Passing the Baton
|H. Holton Wood '40 and some of his handmade batons (opposite)|
|Photograph by Jim Harrison|
Hundreds of batons circulate on graduation day, according to Commencement director Grace Scheibner. There are Morning Exercises batons and Afternoon Exercises batons; keepsake batons and batons on loan; silver-tipped batons and wood-only batons. The morning batons are supplied by Scheibner’s office, which orders them from a distributor. But the Afternoon Exercises are overseen by the HAA, whose batons, for the last two decades, have acquired a far more personal touch.
Photograph by Stu Rosner
In the mid 1980s, as graduate-school enrollments rose, more people attended Commencement and higher baton prices threatened to keep the HAA from doling out the ornamental crowd-control devices to its ever-growing band of ceremonial aides. Then H. Holton “Holty” Wood ’40, who became chairman of the Happy Committee in 1983, volunteered to meet the 300-baton quota himself in his home workshop, at his own expense. Fellow committee member Warren “Renny” Little ’55 says admiringly that in the course of Wood’s tenure as baton craftsman, the hobby was raised to an art form: each year’s batch emerged distinctive from the last. Little recalls visiting Wood’s workshop and being overwhelmed by the sight of hundreds of freshly painted batons strung up to dry on laundry lines.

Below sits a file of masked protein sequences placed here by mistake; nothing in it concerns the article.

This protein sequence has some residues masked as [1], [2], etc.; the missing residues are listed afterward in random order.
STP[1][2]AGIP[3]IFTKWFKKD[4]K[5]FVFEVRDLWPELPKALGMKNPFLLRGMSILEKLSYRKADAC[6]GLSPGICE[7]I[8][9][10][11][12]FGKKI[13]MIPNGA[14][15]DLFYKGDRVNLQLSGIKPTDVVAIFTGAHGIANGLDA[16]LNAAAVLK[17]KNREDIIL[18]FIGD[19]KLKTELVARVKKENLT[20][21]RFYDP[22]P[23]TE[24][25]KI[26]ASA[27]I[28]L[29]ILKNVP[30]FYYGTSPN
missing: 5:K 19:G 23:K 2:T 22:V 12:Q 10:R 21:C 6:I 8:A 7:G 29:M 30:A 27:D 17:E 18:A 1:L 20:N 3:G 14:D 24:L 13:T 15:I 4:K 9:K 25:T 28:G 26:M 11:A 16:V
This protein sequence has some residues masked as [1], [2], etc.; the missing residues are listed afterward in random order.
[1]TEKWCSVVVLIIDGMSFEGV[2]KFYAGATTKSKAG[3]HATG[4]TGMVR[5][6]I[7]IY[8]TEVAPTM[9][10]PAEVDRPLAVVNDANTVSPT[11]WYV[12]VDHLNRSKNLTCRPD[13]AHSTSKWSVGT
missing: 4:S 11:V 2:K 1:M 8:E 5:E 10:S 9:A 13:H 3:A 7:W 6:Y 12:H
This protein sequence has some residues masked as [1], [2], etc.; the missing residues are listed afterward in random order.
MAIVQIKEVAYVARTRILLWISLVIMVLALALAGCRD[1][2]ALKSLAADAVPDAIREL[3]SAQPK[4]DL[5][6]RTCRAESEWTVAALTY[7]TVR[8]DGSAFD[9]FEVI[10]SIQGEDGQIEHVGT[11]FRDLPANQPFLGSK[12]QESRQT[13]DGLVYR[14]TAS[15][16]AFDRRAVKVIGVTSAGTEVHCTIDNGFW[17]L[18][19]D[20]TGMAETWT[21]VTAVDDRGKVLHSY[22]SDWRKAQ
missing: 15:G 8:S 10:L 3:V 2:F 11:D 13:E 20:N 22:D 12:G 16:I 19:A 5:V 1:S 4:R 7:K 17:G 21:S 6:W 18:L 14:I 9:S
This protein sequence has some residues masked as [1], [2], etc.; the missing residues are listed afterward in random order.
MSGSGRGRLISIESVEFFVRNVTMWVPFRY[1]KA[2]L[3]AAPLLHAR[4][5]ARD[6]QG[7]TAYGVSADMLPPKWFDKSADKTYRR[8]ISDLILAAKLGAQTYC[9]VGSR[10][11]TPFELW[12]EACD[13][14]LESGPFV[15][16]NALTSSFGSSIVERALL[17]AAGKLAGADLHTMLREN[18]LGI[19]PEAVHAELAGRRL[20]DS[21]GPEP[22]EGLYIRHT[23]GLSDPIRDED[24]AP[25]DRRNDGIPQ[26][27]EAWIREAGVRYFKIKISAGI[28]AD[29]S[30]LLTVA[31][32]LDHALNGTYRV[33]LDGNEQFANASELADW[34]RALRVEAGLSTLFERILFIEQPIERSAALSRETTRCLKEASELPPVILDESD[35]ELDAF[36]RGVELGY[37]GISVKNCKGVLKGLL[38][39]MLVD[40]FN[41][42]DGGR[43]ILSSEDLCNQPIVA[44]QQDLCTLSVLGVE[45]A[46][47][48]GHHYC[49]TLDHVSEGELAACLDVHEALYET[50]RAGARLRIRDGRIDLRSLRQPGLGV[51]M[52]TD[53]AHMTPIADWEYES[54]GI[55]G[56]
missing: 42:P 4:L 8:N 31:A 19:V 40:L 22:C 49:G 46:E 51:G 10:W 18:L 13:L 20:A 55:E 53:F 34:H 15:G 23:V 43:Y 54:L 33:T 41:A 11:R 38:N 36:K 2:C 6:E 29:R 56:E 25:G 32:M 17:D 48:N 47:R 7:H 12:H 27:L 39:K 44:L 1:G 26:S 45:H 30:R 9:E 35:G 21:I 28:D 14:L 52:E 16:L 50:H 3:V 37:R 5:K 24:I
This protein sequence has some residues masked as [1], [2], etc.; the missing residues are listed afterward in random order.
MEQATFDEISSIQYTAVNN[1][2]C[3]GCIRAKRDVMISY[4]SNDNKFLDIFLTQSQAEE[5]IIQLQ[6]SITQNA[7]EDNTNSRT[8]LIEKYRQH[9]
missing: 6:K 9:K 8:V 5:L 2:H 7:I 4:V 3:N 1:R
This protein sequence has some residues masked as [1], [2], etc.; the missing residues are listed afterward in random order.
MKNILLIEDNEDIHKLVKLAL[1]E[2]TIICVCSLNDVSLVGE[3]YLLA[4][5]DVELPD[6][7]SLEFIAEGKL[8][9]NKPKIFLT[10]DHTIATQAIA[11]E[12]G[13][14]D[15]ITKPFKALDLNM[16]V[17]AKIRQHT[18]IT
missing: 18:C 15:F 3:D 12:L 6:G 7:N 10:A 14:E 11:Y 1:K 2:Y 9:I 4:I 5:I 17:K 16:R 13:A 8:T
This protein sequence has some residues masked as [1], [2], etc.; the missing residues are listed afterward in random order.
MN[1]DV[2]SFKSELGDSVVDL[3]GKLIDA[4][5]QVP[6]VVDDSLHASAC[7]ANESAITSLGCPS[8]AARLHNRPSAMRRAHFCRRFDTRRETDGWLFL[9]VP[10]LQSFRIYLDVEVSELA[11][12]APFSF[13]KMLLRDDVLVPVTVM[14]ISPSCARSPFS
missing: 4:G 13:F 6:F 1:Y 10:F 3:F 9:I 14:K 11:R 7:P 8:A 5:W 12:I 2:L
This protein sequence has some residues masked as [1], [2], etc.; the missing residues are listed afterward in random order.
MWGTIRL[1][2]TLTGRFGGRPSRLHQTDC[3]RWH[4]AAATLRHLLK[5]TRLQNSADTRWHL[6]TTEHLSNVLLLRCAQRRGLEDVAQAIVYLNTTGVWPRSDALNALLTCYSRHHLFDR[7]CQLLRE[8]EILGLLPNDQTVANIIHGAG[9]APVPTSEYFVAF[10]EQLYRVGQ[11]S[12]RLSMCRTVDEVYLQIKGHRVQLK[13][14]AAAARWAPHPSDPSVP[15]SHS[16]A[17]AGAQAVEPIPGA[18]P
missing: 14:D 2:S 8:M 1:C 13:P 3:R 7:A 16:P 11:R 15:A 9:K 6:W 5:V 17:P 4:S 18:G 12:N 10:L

Wood supplemented the baton cache for almost 20 years, until deteriorating health forced him to resign as both chairman and baton-maker. He passed away in January. Barring the appearance of another volunteer woodworker, the tradition of hand-made batons may vanish altogether, lost in the complexities of Commencement.
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